Friday, May 29, 2015

Honeysuckle at Work

The car windows were open, the scent of honeysuckle flowing in with the early morning air. So when I was walking to Metro yesterday, on impulse, I snatched a sprig of the plant and took it to work.

I almost forgot it when I arrived at the office. The stem had gotten wedged in a nether region of my bag, the newspaper and file folders of papers almost burying it.

But it revived when I stuck it in some water, and I stationed it as close to my nose as possible.

All day long the honeysuckle brought the outside in. I would catch a whiff of it when I was on the phone or sending an email, when I was reviewing notes for an article I'm about to write. And every time I would feel my shoulders drop a little in response.

It was a busy day, trying in some ways. The scent of honeysuckle helped me through it.


Thursday, May 28, 2015

Now You See It ...

Walking to Metro this morning I noticed a rubble-strewn lot where a block of low-slung buildings used to be. They were ugly little buildings but still ... they existed — and now they do not.

Change is our reality, our destiny, what must be embraced.

I wonder if walking helps us better withstand the inevitable comings and goings of life? Not that there's anything especially marvelous about walkers, of course, but because we are bopping around all the time we are also looking around all the time. We notice the old cars and the new shutters. We see the world in all its transitory glory.

The empty lot I passed today will one day be an apartment or office building, part of the new development taking place near the Reston Wiehle Metro station.

Or take this scene. Every day construction workers dismantle more of the barrier wall for I-395 near my office. Eventually they will install steel beams and girders and a new neighborhood will rise over the top of a busy highway.

Now you see it and now you don't. And walkers see it (or don't see it) first.


Wednesday, May 27, 2015


We have come to that point in the month, in the season, when blossoms hang heavy over fence rows and window boxes; when the air itself has taken on the heft of summer and given up the thin, clear bell tones of spring.

It's always welcome, this time of year, as if we have been waiting to get back here forever, as if this is the season, the only one. And in some parts of the world it is. I can say this now having been to a place where heat and humidity are a way of life, where some people have never worn a pair of closed-toe shoes.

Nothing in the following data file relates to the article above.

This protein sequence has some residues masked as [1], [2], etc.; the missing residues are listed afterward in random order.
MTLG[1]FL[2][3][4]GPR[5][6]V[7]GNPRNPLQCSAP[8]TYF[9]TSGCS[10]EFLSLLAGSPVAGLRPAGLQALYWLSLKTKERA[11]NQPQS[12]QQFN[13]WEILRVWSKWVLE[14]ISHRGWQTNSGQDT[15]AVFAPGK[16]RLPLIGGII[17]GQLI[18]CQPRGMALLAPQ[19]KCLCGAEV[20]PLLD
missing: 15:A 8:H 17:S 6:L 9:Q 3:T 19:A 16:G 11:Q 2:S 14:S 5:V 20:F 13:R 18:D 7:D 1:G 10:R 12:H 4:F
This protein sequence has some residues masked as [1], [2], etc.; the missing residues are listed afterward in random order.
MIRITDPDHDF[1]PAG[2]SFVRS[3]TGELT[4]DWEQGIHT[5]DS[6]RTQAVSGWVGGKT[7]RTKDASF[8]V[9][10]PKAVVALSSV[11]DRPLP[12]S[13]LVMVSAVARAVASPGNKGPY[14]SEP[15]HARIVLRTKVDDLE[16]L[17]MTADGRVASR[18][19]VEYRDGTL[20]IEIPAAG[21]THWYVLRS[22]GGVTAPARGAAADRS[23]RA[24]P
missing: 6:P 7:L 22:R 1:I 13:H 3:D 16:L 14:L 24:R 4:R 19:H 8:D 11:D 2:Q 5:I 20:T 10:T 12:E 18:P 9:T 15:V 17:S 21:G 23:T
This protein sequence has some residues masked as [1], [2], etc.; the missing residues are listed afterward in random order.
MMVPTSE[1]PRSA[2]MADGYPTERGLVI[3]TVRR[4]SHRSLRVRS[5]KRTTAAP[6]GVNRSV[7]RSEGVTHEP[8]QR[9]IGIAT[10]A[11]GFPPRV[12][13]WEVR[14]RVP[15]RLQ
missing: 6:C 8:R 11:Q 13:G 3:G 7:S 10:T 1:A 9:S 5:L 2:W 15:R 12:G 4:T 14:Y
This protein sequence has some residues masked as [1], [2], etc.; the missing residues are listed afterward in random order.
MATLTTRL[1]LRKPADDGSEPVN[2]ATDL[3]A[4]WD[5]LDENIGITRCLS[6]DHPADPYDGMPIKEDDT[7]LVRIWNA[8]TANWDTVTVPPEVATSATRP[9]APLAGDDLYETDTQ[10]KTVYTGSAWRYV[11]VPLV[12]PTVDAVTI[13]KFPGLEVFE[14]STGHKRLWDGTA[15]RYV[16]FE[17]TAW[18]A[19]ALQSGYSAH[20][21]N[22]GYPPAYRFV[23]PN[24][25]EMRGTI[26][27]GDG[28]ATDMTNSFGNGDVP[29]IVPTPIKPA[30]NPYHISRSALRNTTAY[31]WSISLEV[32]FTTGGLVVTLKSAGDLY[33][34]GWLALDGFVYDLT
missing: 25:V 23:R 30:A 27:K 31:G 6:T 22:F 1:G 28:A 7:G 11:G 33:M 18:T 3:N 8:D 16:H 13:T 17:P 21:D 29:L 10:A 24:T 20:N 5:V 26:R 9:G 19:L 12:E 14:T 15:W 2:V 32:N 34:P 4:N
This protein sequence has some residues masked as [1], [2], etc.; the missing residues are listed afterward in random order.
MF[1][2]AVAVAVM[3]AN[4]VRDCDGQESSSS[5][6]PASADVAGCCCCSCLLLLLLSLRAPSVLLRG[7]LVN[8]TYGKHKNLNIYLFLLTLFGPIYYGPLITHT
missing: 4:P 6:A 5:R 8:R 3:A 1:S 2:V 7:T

But in those places, in warm places, there is not the same glad recognition of difference we have here. There is not the memory of frost-hardened ground when digging in the warm soil of spring. There is not the acrid taste of snow displaced by honeysuckle on the tongue.

So here we are, finally, in this season of abundance. Stay a while, I want to say, holding fast to the profusion, knowing as I do that holding on defeats the purpose.


Tuesday, May 26, 2015

That May Morning

When the weather is exquisite, most any walking path will do. I put this philosophy to the test a few days ago and did not find it wanting.

I started from a Target parking lot, a paved path around a containment pond where there was immediate gratification in the form of a trilling mockingbird. The bird perched on the lower limb of a small, low tree, which gave me a chance to stand and watch (as well as listen to) his performance. I almost clapped when he was done.

The path led to a new concrete sidewalk along a two-lane road. It was the kind of area we have many of in the suburbs, the kind you drive past on your way to somewhere else, the kind filled with self-storage units and auto body shops.

A sad little road if you were traversing it on a gloomy March afternoon. But on a sparkling May morning, the water spurting up in the sterile office park pond could have been the Trevi Fountain. That's how intoxicating it was to be alive and walking on this late spring day.

(Photo by DAVID ILIFF. License: CC-BY-SA 3.0)

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Saturday, May 23, 2015

The Art of Eating Crabs

Yesterday there was a graduation in Maryland, so after the congratulations and the photographs and the appetizers it was time for the main culinary attraction — that would be the Maryland blue crabs.

They start off blue but by the time you eat them they are red from the steaming and the seasoning. And eating them is an art. First you pull off the legs, then you find a little tab on the underside of the shell that opens up the critter — almost like a can with a pop top. Then you scrape off the gills and eat the meat inside. You save the claws for last, cracking them with a nutcracker or pounding them with a mallet. The meat is delicious!

Yesterday I sat next to some accomplished crab pickers who made the difficult look easy and left a pile of picked-clean shells. "Eating crabs is not just about eating," said one of the experts. "It's about sitting around and talking, the whole experience."